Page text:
If you see an extra spark of magic in Mobile Ballet’s 2019 version of “The Nutcracker,” it’s no stage illusion. It’s thanks to actual romance.
That’s because a pair of near-about newlyweds will perform one of the centerpieces of Tchaikovsky’s classic Christmas work. When Lilliana Hagerman and Lamin Pereira clasp hands for the grand pas de deux between the Sugar Plum Fairy and her Cavalier, it echoes their same action at the wedding altar in August 2018.
“We started dating in my first year in Orlando. We’ve been together over seven years now,” Pereira said.
Both are ascending stars of the Kansas City Ballet. Earlier this year, the duo filled roles as Dorothy and the Tin Man with the prestigious Bolshoi Ballet, a stellar dream in the ballet world.
Periera’s dance-filled childhood in his native Rio de Janeiro earned awards and a scholarship at the Jacqueline Kennedy Onassis School in New York City in 2008, where he continued his prize-winning ways. Two years later, he was on contract with the Washington Ballet School in the nation’s capital.
Add that to his 2013 scholarship to the esteemed Jacob’s Pillow dance program and his featured performance there, and the summary is highly impressive.
In 2011, Pereira joined Orlando Ballet. He danced lead roles with Katia Garza, then a principal dancer in Orlando who became Mobile Ballet’s artistic director in 2018, and met his future wife.
“Lilli [Hagerman] was one of my first Titanias when I choreographed ‘A Midsummer Night’s Dream’ for the first time, in the Orlando Ballet second company,” Garza recalled.
Garza is aware of the unique pressures a dancer’s life puts on relationships. Her husband — Mobile Ballet Ballet Master Israel Rodriguez — was also a principal dancer in Orlando.
“What is difficult is to be lucky enough to find jobs together. We’re lucky to share our passion dancing together,” Garza said.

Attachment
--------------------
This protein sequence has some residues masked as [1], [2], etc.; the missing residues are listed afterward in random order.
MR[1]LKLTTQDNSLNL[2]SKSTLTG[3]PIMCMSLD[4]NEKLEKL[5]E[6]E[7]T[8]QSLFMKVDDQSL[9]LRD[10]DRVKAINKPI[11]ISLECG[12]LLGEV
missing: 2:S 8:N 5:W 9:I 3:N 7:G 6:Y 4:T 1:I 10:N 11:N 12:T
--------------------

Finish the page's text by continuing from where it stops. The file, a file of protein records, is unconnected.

Pereira hedged his bets for that outcome. He held an open door ajar for another.
“When I was asked to audition here at Kansas City Ballet, I also asked if Lilliana could come. The director liked her video so she was allowed to audition,” Pereira said.
Garza has kept track of Pereira and Hagerman over the years. She’s quick to cite their successes — “I’m super proud” — and they appeared in a documentary about Garza’s life.
Pereira is likewise complimentary of his old colleagues, confident of their impact in the Azalea City. His initial visit to Mobile will be the first time he’s seen them in six years, by his estimate.
“They are great people to work with and have good energy and are very positive with everything they do. They’re very energetic and easy-going so you get to work with them and still have fun. They’re awesome,” Pereira said.
Another guest dancer — Paul Branco as the Nutcracker Prince — should be familiar to Mobile audiences from his role in 2018’s “Ovations” and October 2019’s “Giselle.” “Nutcracker” choreography is old hat, too.
“You don’t have the stress of learning something new. All we have to do is refresh the memory and work on stamina. That’s the hardest part,” Pereira said.
He explained the “8 to 10 minute” piece contains abundant lifting for the male and a lot of time on pointe for the female. Translation for sports fans: A gymnastics floor routine lasts 90 seconds. This is six of those.
“Because it’s so long, we have to rehearse a lot because it’s not something we do all the time. It’s pretty hard,” Pereira said.
The guests arrive and get straight to work. After a quick rehearsal, there’s three performances — 2:30 p.m. and 7:30 p.m. on Dec. 14, and 2:30 p.m. Dec. 15 — in two days’ time.
Garza will use stage time to her students’ benefit. Though all 39 company members won’t be there, the entire cast numbers an astonishing 145 now.
“For example, we have three different casts of little mice. In total, there are 70 little mice, so I have to divide them in groups … and [the] little Chinese … we have three casts,” Garza said, laughing.
Every performance at the Mobile Civic Center Theater (401 Civic Center Drive) features a new collection of whirling rodents and Asians.
Tickets run $20 to $60. For ticket information, call 251-342-2241 or go to mobileballet.org.
Garza is thrilled. She considers it ideal student experience.
“Everything [Pereira and Hagerman] accomplished is with a lot of hard work. I think they’re a good example for my kids right now,” Garza said.
Then there’s the simplicity of personal connection.
“I’m excited to see them. They are good friends,” Garza said.
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